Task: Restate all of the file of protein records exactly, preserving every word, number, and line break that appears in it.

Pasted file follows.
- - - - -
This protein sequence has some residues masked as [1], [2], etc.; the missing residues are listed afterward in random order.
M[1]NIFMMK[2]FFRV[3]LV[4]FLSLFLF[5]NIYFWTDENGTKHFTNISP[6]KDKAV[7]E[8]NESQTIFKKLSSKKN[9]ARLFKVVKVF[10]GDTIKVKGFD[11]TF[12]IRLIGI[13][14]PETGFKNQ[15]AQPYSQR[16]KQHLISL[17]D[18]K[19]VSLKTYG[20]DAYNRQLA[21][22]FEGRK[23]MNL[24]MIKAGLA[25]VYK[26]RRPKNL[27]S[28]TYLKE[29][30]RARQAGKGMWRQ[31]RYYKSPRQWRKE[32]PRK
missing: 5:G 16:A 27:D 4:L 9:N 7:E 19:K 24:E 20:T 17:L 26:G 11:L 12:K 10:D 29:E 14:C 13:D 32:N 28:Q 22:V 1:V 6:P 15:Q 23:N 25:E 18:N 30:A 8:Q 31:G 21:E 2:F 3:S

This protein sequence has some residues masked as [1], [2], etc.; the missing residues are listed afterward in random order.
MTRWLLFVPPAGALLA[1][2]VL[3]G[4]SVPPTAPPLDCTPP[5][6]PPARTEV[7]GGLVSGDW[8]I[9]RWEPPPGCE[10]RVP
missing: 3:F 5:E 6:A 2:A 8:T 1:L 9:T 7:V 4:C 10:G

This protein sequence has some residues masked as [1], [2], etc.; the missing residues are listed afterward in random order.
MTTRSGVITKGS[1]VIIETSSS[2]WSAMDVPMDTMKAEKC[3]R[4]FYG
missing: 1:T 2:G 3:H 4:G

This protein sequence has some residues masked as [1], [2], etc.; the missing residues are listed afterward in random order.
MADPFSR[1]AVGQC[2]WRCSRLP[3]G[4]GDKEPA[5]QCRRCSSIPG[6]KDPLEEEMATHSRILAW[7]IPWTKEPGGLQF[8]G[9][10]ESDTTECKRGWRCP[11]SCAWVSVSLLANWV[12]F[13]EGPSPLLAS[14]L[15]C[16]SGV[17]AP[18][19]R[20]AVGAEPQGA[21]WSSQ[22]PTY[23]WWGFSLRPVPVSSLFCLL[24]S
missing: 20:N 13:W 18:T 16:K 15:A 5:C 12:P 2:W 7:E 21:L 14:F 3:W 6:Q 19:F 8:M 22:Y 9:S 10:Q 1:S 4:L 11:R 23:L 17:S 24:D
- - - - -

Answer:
This protein sequence has some residues masked as [1], [2], etc.; the missing residues are listed afterward in random order.
M[1]NIFMMK[2]FFRV[3]LV[4]FLSLFLF[5]NIYFWTDENGTKHFTNISP[6]KDKAV[7]E[8]NESQTIFKKLSSKKN[9]ARLFKVVKVF[10]GDTIKVKGFD[11]TF[12]IRLIGI[13][14]PETGFKNQ[15]AQPYSQR[16]KQHLISL[17]D[18]K[19]VSLKTYG[20]DAYNRQLA[21][22]FEGRK[23]MNL[24]MIKAGLA[25]VYK[26]RRPKNL[27]S[28]TYLKE[29][30]RARQAGKGMWRQ[31]RYYKSPRQWRKE[32]PRK
missing: 5:G 16:A 27:D 4:L 9:N 7:E 19:K 24:E 20:T 17:L 26:G 11:L 12:K 10:D 29:E 14:C 13:D 32:N 28:Q 22:V 1:V 6:P 15:Q 23:N 25:E 18:N 30:A 8:Q 31:G 21:E 2:F 3:S

This protein sequence has some residues masked as [1], [2], etc.; the missing residues are listed afterward in random order.
MTRWLLFVPPAGALLA[1][2]VL[3]G[4]SVPPTAPPLDCTPP[5][6]PPARTEV[7]GGLVSGDW[8]I[9]RWEPPPGCE[10]RVP
missing: 3:F 5:E 6:A 2:A 8:T 1:L 9:T 7:V 4:C 10:G

This protein sequence has some residues masked as [1], [2], etc.; the missing residues are listed afterward in random order.
MTTRSGVITKGS[1]VIIETSSS[2]WSAMDVPMDTMKAEKC[3]R[4]FYG
missing: 1:T 2:G 3:H 4:G

This protein sequence has some residues masked as [1], [2], etc.; the missing residues are listed afterward in random order.
MADPFSR[1]AVGQC[2]WRCSRLP[3]G[4]GDKEPA[5]QCRRCSSIPG[6]KDPLEEEMATHSRILAW[7]IPWTKEPGGLQF[8]G[9][10]ESDTTECKRGWRCP[11]SCAWVSVSLLANWV[12]F[13]EGPSPLLAS[14]L[15]C[16]SGV[17]AP[18][19]R[20]AVGAEPQGA[21]WSSQ[22]PTY[23]WWGFSLRPVPVSSLFCLL[24]S
missing: 20:N 13:W 18:T 16:K 15:A 5:C 12:P 2:W 7:E 21:L 14:F 3:W 6:Q 19:F 8:M 22:Y 9:S 10:Q 1:S 4:L 11:R 23:L 17:S 24:D